I guess the main issue with the violence was always that it went from cartoonish to brutal in a family film. But that was what made it funny. I still laugh at a few of the traps. My favorite one now is Marv stepping on the ornaments. Not because it’s unique or anything (actually, I find it hard to watch because of the popping of ornaments as he walks on them), it’s because of Marv’s actions. First, who slams their feet onto the ground that way? Second, why keep walking on the ornaments? Anyway, the point is that I react to the violence the same way now as I did then: with laughter. I think it was all presented cartoonish enough to not be taken too seriously. Though I can see how some people might have a problem with their kids watching this.

The thing that has changed now that I’m an adult is that I focus more on what I consider to be odd moments. John Candy’s polka band touring the country around Christmas? Kevin’s mom going through all that trouble to make it home...five minutes before everyone else? Joe Pesci threatening to bite off Kevin’s fingers? I get into it more specifically in the Random Thoughts section, but much like many family films, there are a lot of odd moments you pay more attention to as an adult. But one thing did stick with me a bit more this time around…

What is going on with Old Man Marley?

As a kid, I reacted to Old Man Marley the same way Kevin did, with fear then understanding. As an adult, I first looked at him with sympathy. The kids make up stories about an old man who spends his free time shoveling and salting sidewalks for everyone? What dicks! I still reacted to him with understanding, but this time with a bit of skepticism. What exactly went down between him and his son?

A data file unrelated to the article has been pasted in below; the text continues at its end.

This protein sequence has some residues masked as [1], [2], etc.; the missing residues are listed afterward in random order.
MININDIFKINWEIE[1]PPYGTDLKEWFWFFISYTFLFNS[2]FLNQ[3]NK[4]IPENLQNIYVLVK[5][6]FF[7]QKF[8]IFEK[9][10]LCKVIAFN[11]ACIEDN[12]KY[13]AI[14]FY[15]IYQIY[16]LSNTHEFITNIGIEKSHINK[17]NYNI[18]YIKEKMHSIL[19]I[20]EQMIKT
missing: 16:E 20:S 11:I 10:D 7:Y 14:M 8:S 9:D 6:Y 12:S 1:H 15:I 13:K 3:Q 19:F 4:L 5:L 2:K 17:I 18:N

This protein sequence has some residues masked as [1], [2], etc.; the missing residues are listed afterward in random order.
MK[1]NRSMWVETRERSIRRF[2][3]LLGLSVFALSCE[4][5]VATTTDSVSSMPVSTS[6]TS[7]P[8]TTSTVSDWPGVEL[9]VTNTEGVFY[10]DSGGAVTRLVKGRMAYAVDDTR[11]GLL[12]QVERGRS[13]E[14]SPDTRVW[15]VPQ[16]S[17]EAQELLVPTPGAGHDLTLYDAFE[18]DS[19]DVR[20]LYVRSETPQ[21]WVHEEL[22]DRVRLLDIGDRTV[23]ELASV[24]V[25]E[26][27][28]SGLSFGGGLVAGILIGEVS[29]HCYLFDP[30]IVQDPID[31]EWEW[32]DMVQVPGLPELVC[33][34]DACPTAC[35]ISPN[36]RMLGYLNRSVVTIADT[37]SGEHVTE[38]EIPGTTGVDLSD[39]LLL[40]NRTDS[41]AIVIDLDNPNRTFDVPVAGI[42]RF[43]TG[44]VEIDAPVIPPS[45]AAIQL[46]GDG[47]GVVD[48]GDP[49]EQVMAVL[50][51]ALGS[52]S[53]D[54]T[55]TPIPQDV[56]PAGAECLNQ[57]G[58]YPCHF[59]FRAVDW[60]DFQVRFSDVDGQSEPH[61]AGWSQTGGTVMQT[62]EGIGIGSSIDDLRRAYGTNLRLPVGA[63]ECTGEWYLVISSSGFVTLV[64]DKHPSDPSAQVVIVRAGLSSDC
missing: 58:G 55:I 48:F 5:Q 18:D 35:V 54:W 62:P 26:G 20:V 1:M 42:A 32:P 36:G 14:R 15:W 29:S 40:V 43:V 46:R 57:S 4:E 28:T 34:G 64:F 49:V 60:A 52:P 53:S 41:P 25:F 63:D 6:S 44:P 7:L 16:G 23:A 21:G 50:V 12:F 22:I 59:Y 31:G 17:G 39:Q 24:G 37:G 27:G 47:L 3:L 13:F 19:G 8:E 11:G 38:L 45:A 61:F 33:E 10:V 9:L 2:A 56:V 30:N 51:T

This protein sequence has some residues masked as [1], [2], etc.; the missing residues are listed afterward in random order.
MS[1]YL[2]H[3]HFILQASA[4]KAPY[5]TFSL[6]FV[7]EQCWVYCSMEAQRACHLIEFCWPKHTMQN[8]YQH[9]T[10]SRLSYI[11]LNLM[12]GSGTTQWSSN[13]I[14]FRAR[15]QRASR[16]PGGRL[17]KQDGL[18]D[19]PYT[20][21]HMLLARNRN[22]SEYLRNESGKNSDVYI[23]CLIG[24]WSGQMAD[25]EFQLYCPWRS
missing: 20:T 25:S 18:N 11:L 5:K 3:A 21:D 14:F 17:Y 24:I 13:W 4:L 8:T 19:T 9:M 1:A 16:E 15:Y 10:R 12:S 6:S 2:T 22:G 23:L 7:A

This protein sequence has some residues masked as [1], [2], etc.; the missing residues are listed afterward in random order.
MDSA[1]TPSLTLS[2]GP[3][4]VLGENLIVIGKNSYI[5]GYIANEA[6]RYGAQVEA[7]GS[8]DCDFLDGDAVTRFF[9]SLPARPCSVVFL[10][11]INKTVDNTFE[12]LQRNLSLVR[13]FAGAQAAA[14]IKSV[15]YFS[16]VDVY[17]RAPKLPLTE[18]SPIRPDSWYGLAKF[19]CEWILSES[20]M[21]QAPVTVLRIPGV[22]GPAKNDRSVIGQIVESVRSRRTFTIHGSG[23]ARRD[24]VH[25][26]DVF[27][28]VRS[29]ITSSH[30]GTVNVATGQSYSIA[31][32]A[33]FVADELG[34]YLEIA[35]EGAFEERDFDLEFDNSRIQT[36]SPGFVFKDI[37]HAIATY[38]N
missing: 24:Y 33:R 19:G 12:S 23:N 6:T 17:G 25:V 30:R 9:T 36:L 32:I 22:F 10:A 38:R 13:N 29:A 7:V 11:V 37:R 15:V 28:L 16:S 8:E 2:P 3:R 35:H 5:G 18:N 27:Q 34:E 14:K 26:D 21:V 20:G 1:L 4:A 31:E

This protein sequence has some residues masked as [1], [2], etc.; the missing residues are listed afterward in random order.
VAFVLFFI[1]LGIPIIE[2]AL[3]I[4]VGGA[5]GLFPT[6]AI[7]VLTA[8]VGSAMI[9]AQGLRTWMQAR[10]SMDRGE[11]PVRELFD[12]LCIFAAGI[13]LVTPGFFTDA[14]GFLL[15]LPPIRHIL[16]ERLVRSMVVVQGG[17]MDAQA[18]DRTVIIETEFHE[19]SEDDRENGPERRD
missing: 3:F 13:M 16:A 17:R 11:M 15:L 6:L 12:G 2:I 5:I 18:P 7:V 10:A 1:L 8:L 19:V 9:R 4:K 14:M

Marley explains it to Kevin in terms a child can understand: things were said, and now they don’t speak anymore. But what things were said? It had to be pretty bad for them to get to the point that he’s not allowed to be around his granddaughter. But what if it was actually more than just words?

When Kevin is first told about Old Man Marley, we learn that the rumor is that Marley slaughtered his whole family but was not convicted because of lack of evidence. (By the way, why is Kevin just now learning about him? I get that the cousin needs to learn about him because he’s not from the neighborhood, but Kevin should know, especially since Buzz would undoubtedly enjoy scaring him.) I don’t think the dude killed anyone, but there’s a little truth to most rumors, right? I think it’s possible that the altercation between Marley and his son became physical. Maybe he hit his son with a shovel, and the rumor grew from there.

Since Old Man Marley’s wife isn’t in the picture, I considered even making the theory that he killed his wife in front of his son, but that wouldn’t work since the son forgives him at the end and comes to visit for Christmas.

Of course, it could just be like it is in the movie, and it was an argument that went too far. Still, what was said? So I now officially want an Uncle Frank movie and an Old Man Marley prequel. It’s time to stop writing about this movie.

Random Thoughts

(Note: some of these might be redundant as I mentioned a bit of it above. I was too lazy to go through it and edit it.)

Has there ever been a less convincing cop than Joe Pesci?

Those cuts back to the plane in mid-flight are way too loud.

Chekov’s firecrackers. He even says, “I’ll save these for later.”

For a long time I thought Angels with Dirty Souls was a real movie.

This movie reminds me yearly that Crunch Gators existed.

The police in this movie are ridiculously inept. No one seems to care that a child has been left behind by his parents.

I never really got the aftershave joke as a kid. I just laughed because he yelled. As an adult, it makes even less sense. Who did he do this to warrant such an emulation?

“Maybe he went in the church.”
“I’m not going in there.”
“Me neither.”
Are the Wet Bandits vampires or something?